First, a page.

Michael Douglas ‘enlightens’ public on cancer

Actor Michael Douglas has been credited with “spectacularly” raising awareness of head and neck cancer (HNC) after he attributed some throat cancers to oral sex during an interview with The Guardian.

Michael Douglas, pictured with his wife Catherine Zeta-Jones: Linked some throat cancers to oral sex.

An editorial in the July/August edition of the Irish Medical Journal (IMJ) entitled ‘The Jade Goody Legacy Has Undoubtedly Saved Lives, But What Will be the Michael Douglas Effect?’ claims celebrities have a “mesmeric power” to generate awareness.

“Indeed, [reality TV star] Jade Goody’s tragic death in 2009 was likely to be foremost in the minds of Irish parents’ decision to vaccinate their girls against cervical cancer,” the editorial says.

It says, unintentionally, Douglas’s comments last June may have had the same affect, adding that it was “probably news to many in the medical community in Ireland” that the human papilloma virus (HPV) — a family of more than 100 virus types that can infect the epithelium (tissue) of the skin, cervix, vagina, anus, vulva, penis, mouth, and throat — can not only develop into HPV-related cancer, but can also cause oropharyngeal (tonsillar) cancer.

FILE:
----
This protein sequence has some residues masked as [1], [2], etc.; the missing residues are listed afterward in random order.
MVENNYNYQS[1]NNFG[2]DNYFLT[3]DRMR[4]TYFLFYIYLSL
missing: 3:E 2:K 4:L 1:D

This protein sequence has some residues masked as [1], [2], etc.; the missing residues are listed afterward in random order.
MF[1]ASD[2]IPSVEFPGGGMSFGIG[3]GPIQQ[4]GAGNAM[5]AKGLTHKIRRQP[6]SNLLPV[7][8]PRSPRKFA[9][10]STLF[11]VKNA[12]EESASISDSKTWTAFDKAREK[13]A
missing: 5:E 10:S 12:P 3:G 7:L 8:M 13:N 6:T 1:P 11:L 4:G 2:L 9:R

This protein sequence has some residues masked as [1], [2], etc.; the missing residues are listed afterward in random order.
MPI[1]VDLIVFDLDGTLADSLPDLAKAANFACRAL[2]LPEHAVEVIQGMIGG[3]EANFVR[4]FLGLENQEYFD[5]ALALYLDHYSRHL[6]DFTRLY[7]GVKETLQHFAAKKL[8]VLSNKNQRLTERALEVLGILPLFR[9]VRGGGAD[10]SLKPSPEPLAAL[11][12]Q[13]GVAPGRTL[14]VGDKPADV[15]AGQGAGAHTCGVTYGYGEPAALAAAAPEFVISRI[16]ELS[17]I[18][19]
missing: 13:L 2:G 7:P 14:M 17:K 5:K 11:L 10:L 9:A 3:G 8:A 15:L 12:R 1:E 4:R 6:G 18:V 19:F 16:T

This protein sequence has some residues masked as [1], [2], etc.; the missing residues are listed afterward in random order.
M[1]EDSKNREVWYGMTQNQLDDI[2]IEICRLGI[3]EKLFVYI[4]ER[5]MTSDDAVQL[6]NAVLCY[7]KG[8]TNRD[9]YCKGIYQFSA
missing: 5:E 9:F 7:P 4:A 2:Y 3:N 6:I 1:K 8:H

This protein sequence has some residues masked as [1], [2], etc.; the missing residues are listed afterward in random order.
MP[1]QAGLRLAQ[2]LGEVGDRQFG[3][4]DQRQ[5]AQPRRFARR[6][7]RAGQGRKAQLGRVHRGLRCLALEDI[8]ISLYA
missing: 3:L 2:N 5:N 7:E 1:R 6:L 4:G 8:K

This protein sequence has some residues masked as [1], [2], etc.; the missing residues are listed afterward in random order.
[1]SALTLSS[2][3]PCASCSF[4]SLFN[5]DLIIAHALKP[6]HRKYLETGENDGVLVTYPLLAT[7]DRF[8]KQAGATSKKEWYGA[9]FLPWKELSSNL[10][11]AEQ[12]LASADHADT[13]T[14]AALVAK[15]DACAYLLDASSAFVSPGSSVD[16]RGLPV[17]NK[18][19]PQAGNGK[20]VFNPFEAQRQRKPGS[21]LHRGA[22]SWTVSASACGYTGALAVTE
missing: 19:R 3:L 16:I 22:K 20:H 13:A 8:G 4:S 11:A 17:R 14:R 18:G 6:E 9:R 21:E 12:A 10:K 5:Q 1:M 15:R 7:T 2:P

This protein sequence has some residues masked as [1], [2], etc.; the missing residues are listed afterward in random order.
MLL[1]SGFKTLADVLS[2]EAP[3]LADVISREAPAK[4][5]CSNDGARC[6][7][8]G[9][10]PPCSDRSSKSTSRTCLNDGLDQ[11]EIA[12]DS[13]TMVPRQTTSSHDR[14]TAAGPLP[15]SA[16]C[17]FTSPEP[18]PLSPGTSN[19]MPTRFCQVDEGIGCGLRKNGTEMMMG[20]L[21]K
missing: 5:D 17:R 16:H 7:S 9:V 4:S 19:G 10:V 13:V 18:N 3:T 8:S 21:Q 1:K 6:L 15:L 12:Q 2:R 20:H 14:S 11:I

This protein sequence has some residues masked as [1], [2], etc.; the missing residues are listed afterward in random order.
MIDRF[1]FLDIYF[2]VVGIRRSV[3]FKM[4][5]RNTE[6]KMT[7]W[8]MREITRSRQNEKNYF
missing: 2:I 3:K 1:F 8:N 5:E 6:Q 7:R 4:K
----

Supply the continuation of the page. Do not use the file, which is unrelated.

“While head and neck cancer professionals in Ireland have been aware of the increasing role of HPV-related HNC in recent years, many aspects of this newly recognised disease entity remain poorly understood,” the editorial says.

A symposium in Galway in May on HPV and HNC was “the first dialogue on this subject on the Island of Ireland”.

Ireland’s delayed sexual revolution may be the reason a dramatic rise in HNC has not been seen here, the editorial says.

However, now that Douglas “has single-handedly enlightened the general public about aspects of this cancer”, attention must now focus on assisting doctors in recognising the signs and symptoms of HPV-related HNC, the writers say.

They also say the argument for vaccinating boys against the HPV virus “continues to gain momentum”.

Earlier this year, Australia added boys to their HPV school-based vaccination programme, which currently extends only to girls here.

The good news is that the Cerviva collaboration, based in Trinity College, Dublin, funded by the Health Research Board, in partnership with surgeons and pathologists in Ireland, will shortly embark on a major investigation of HPV in cancers from the oropharynx, oral cavity, and larynx diagnosed since 1994. This will provide the first population-based data on the epidemiology of HPV infection in HNC in Ireland.

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